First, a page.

A judgment which has just been published highlights the tensions between upholding children’s human rights in cases where they have been damaged by observing the severe domestic abuse of a parent, with the law’s inability to sever parental responsibility so the child can achieve closure.
The case involved a father with mental health challenges who had inflicted serious domestic abuse upon the mother which had resulted in the mother and the children having to relocate and conceal their identities, at the advice of the police.
The father was married to the mother at the time, which means he has automatic and everlasting parenting responsibility (PR) under the law in England and Wales. The mother challenged the father’s right to retain his PR under human rights legislation.
While the court has done everything to minimise the extent to which the father can intervene in the two children’s lives, the children themselves wanted to be able to cut all legal ties in order to heal and move on.
The judge hearing the case explained that the court did not have the power to do this.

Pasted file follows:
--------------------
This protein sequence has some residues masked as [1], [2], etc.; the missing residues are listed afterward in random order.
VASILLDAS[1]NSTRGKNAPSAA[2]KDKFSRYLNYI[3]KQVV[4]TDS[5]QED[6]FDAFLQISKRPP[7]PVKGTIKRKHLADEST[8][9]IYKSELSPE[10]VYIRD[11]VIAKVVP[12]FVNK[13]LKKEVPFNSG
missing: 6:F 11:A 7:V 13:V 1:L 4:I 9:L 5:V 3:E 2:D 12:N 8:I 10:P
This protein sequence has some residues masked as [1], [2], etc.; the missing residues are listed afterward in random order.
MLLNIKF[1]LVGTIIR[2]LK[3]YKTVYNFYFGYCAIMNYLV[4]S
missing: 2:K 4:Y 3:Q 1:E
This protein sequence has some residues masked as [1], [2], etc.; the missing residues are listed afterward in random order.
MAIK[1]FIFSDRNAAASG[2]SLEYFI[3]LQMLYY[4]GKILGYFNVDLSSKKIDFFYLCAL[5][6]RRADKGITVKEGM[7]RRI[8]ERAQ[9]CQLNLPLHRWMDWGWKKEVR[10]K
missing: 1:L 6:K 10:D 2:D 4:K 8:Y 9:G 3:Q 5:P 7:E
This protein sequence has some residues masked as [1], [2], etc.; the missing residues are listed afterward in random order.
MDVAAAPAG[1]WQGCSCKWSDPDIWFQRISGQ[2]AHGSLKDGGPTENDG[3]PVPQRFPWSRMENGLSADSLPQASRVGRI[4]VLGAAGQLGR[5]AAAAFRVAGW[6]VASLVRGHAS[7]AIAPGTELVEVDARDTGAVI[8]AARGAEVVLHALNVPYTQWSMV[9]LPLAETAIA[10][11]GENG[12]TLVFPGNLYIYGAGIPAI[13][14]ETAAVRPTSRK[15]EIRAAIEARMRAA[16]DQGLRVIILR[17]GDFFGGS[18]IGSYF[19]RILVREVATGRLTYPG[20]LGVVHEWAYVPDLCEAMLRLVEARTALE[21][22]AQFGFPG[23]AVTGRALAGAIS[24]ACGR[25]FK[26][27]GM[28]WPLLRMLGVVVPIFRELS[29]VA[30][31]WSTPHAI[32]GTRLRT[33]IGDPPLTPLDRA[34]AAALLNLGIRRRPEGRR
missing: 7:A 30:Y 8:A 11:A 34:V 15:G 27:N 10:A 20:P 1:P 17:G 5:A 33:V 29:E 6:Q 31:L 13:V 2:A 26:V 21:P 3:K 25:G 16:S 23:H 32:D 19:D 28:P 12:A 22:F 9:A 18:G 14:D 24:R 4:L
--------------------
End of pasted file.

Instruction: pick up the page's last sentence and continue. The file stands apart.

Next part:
The case itself opens up a very important debate about the weaknesses of our family justice system: its inability to provide protection for children at a fundamental level; the irrational distinction between the rights of married and unmarried fathers which do not take into account the realities of parenting on the ground; and the failure to understand just how important – and powerful – severing legal ties can be for children who have been forever altered by abuse.
To the judge’s credit, she does acknowledge the serious problems the law poses when she says:
“The Court does not question the harmful effects that FZ’s [father’s] past behaviour has had on MZ [mother] and the children but cannot by its judgment provide counsel or support to MZ and the children in coming to terms emotionally with what has happened in the past that they want; such support must be provided by professionals with the expertise to do so.
The limitations of litigation in providing closure or emotional relief are not the subject of this case but remain of concern to the Court.”
There is a very good summary over on LexisNexis for subscribers.